5G in our changing worldAdmin
Publication: gulf-times.com – English (English | Website)
The world was becoming more digital before Covid-19, but the pace of change is even faster now. With businesses massively disrupted and people staying home; operating models have had to change very quickly, and Covid-19 has accelerated this digitisation.
Many sectors and industries may never look the same again. Business and leisure travel will remain sluggish and we will be interacting over digital mediums more often. More organisations will adopt remote working as “business as usual”.
The adoption of technology in education will accelerate. Consumers will look for entertainment options at home while retailers will accelerate the shift to digital as they shutter stores.
The key point to note is that once this crisis is over; things will not just return to the way they were. Many of these new behaviours and customer preferences for digital channels and staying home will continue to persist beyond the pandemic. This will become the new “normal”.
Is 5G technology still relevant? The answer lies in understanding what 5G is and the benefits it brings over other technologies.
Vodafone Qatar, on Monday, joined thought leaders from the region at 5G Mena 2020, held virtually this year, and we shared our vision for how 5G technology will make a difference amidst this new “normal”.
In short, 5G’s faster speeds open opportunities in enhanced mobile broadband and fixed wireless access (FWA), supporting work and play from the cloud, ultra-high-definition videos, augmented and virtual reality etc. Lower latency and reliability support use cases like smart cities, smart agriculture and others, while its scalability supports a massive number of connected Internet of Things (IoT) devices.
Vodafone Qatar commercially launched 5G around a year ago, and it’s been very interesting times. We’ve now shifted to considering the most promising use cases for monetizing our investments and creating value for our customers, and for our market three immediate opportunities leap out.
The first is leveraging 5G for fixed wireless substitution. Since Covid-19, the customer need for home broadband for faster, more reliable and economical connectivity has been amplified. But the challenge is a lack of fibre footprint in some areas and a setup time requiring a technician’s visit.
On the other hand, a 5G FWA/MiFi can be easily installed by the customer themselves, and where 5G is more economical to connect; the benefit can be passed on to customers. In Qatar, we are noticing good adoption of 5G home broadband.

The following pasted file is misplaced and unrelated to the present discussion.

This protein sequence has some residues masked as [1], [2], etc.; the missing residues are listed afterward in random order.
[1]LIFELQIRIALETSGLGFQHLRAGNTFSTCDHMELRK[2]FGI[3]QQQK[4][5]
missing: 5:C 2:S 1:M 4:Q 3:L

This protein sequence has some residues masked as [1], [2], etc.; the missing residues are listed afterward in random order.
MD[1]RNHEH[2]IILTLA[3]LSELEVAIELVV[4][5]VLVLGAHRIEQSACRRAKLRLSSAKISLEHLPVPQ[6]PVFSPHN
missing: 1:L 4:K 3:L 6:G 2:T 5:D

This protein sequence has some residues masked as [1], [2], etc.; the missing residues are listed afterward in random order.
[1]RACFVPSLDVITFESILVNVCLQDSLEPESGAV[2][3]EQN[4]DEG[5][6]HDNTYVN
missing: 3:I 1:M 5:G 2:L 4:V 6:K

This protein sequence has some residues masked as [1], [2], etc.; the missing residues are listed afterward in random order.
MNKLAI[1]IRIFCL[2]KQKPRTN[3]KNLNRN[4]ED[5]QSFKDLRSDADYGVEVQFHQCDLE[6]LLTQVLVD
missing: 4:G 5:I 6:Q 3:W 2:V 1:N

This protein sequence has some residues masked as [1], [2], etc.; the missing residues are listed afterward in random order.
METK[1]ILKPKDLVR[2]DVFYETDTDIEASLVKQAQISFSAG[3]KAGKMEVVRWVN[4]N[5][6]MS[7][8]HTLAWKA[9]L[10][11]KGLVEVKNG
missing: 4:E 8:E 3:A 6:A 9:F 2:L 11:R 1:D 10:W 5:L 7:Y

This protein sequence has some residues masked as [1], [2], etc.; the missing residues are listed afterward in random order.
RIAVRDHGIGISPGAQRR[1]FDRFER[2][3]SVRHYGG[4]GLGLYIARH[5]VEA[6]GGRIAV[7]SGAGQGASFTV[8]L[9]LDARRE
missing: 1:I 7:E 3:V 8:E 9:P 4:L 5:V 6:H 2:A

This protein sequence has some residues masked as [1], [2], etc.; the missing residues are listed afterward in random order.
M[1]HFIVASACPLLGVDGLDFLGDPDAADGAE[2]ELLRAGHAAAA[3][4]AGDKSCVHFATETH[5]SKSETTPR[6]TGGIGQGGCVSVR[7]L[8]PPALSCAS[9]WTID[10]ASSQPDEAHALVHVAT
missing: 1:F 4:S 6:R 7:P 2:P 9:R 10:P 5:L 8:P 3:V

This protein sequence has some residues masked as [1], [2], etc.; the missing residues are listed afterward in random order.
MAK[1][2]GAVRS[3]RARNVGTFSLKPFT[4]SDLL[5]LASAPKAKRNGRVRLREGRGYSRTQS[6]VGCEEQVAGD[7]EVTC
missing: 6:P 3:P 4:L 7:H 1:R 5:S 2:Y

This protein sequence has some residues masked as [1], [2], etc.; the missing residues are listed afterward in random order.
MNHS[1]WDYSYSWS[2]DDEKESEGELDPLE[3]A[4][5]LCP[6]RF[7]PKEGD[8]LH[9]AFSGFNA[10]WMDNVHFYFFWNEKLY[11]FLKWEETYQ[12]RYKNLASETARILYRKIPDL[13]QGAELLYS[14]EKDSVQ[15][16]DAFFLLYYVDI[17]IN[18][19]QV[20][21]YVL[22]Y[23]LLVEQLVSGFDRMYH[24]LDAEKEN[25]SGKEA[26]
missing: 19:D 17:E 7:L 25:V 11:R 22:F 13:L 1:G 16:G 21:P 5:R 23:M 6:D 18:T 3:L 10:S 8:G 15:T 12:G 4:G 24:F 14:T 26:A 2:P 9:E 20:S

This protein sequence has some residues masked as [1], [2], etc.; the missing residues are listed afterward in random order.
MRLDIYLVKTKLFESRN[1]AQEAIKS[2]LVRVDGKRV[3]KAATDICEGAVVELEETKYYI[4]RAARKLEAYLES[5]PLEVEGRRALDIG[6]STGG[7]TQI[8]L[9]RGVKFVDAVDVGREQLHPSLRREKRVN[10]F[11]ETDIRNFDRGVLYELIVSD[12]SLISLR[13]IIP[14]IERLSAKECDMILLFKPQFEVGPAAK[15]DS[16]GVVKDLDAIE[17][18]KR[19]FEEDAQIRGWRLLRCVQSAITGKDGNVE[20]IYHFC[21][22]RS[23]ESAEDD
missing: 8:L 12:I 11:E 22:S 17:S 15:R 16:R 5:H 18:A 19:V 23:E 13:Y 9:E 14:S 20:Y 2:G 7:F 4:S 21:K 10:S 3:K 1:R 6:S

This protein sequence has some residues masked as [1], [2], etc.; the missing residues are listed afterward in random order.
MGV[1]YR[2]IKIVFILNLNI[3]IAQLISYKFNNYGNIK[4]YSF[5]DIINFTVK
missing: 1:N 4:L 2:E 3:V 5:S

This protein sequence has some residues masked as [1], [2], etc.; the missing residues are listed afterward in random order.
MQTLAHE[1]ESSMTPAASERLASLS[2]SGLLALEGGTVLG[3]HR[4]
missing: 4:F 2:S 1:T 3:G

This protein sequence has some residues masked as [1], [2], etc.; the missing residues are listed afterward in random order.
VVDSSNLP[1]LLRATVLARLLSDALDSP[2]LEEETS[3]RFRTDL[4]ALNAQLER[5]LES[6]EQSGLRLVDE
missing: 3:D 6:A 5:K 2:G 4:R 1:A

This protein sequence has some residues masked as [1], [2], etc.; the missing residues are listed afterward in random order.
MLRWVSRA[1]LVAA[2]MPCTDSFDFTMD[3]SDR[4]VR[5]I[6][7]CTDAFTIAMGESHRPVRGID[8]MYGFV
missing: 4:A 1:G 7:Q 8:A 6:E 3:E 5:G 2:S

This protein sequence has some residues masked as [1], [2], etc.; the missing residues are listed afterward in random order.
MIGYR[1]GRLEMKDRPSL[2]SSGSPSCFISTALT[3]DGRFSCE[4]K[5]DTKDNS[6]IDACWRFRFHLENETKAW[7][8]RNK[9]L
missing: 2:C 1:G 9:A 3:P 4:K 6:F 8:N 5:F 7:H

The second is gaming and entertainment needs, which have accelerated since Covid-19. During the first week of global lockdown in mid-March, the popular game Fortnite was downloaded 2.8mn times – a 2,000% increase over normal volumes.
From a technology perspective, the shift to cloud-based gaming is gaining traction. Everything is streamed from remote servers to the user’s interface, which could be anything from a mobile phone to a television. Google Stadia (another cloud gaming service) has likewise seen a spike in usage.
Going forward, we will continue seeing a shift from large venues, movie theatres and outdoor entertainment options to indoor and individual entertainment. 5G offers the high bandwidths and low latency required for cloud gaming and service providers can monetise this opportunity by offering unlimited gaming packages with an assured low latency, for use both inside and outside the home.
Thirdly, social distancing norms have accelerated the need for connected machines and devices. In the manufacturing and logistics industry, maintaining a safe social distance is difficult with a lot of movement in closed spaces. Cost optimisation and automation become even more important for managing the impact of “future outbreaks”. The key benefit of 5G is low latency and being able to connect a massive number of devices for smooth functioning.
Looking ahead toward a slightly longer horizon, the 5G use cases that Vodafone Qatar predicted would gain traction in 2022 and beyond now seem to have accelerated, with earlier widespread adoption. Use cases such as remote medical assistance, smart stadiums and smart cities have been piloted with reasonable technical success in Qatar and across the world. The majority of future 5G use cases will be enterprise-focused rather than consumer-focused.
Vodafone Qatar is preparing for this new “normal”. As a telecommunication service provider, we see it as important to maintain the budget for long-term strategic investments; narrow the focus on 5G use cases that customers are seeking in the near term and build relevant products and services around these needs.
We may not know what the new “normal” will look like, but organisations that are prepared to accelerate innovation once the crisis is over are the ones that will outperform.